But the worldwide review, and the new restrictions tailored by country, could weaken such arguments in court.
While the previous ban targeted Muslim-majority nations Iran, Libya, Syria, Yemen, Somalia and Sudan, the restrictions announced on Sunday include North Korea and Venezuela and omits Sudan altogether. It also allows some travelers from Somalia and Iran to enter the US
The review also examined each country’s ability to issue reliable electronic passports and share security risk data with the US Overall, 47 countries had problems, and 40 made improvements, including 11 that agreed to share information on known or suspected terrorists, Trump’s proclamation said.
The review “at least arguably attenuates the link between the president’s alleged bias and the policy,” said Margo Schlanger, a University of Michigan Law School professor.
The Supreme Court is scheduled to hear arguments over the original travel ban on Oct. 10, including whether it discriminated against Muslims. Sunday’s proclamation could lead the high court to skip deciding the case altogether.
While new claims of religious discrimination might be harder to press, experts said challengers could potentially argue that the expanded ban violates the federal Immigration and Nationality Act, which forbids the government from discriminating based on an individual’s nationality when issuing visas.
“Congress decided that it didn’t want an immigration system that played favorites among countries,” Schlanger said.
Jeffrey Gorsky, the former chief of the legal advisory division at the US State Department’s Visa Office, said the new ban could be viewed as overly broad in whom it applies to, keeping out all manner of people from those countries “with no evidence of adverse affect on US interests.”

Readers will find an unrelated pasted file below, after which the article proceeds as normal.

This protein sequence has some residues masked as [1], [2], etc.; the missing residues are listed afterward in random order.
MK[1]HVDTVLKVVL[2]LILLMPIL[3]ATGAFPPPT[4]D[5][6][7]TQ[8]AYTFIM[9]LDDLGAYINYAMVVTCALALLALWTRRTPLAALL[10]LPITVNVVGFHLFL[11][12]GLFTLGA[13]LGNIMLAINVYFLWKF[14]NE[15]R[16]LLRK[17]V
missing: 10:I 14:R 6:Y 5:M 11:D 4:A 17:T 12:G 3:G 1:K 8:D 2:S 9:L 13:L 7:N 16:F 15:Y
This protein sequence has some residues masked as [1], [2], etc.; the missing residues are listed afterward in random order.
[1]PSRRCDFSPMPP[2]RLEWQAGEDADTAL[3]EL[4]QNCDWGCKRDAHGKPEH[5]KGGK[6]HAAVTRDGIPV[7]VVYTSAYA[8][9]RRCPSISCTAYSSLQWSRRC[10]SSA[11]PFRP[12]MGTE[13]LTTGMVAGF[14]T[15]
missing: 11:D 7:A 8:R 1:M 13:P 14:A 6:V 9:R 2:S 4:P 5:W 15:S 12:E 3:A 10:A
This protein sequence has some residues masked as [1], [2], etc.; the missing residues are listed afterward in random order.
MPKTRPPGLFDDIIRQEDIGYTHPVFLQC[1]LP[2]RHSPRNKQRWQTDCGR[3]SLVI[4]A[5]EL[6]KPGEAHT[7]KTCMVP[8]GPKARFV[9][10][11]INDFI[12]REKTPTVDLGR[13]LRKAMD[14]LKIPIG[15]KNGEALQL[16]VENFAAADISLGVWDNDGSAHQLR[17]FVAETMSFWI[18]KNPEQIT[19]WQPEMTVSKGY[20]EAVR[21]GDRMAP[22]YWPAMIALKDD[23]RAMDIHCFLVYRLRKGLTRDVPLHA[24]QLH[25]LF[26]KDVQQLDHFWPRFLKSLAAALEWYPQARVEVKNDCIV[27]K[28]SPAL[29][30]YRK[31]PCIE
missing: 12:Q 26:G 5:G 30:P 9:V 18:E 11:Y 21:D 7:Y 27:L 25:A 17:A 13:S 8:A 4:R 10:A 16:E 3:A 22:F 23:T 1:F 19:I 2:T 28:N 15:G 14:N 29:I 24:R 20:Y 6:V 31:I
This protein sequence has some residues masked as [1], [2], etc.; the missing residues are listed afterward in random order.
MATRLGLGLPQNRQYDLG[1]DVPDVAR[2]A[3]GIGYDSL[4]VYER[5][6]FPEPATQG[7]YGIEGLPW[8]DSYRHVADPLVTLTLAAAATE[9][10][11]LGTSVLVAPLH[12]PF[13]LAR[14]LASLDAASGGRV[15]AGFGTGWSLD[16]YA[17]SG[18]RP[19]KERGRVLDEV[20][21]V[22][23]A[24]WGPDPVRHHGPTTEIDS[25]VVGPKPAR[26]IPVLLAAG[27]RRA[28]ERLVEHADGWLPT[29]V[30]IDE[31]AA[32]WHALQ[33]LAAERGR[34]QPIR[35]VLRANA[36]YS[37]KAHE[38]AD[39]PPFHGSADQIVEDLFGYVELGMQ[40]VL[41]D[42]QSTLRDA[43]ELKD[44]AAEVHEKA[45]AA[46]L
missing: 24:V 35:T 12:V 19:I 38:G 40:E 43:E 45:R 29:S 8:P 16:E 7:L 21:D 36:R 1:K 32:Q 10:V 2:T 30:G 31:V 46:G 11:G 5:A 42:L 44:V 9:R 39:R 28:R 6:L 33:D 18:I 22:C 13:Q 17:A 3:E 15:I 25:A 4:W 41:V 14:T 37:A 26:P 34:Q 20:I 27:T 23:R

UK warns dual nationals over travel to Iran, as France holds on envoy nomination

Updated 19 September 2018
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UK warns dual nationals over travel to Iran, as France holds on envoy nomination

  • Britain is seeking the release of Nazanin Zaghari-Ratcliffe, a project manager with the Thomson Reuters Foundation who was arrested in April 2016
  • France will not name a new ambassador to Tehran before getting information from Iran following a foiled plot to bomb an Iranian opposition rally in Paris in June

LONDON: Britain on Wednesday advised British-Iranian dual nationals against all but essential travel to Iran, tightening up its existing travel advice and warning it has only limited powers to support them if detained.

The advisory came in tandem with France’s decision to hold off on appointing a new ambassador to Iran, as it seeks clarification over an attempt to bomb an Iranian opposition rally in Paris in June

“The Foreign Secretary (Jeremy Hunt) has taken the decision to advise against all but essential travel by UK-Iranian dual nationals to Iran,” a foreign office spokeswoman said in an emailed statement.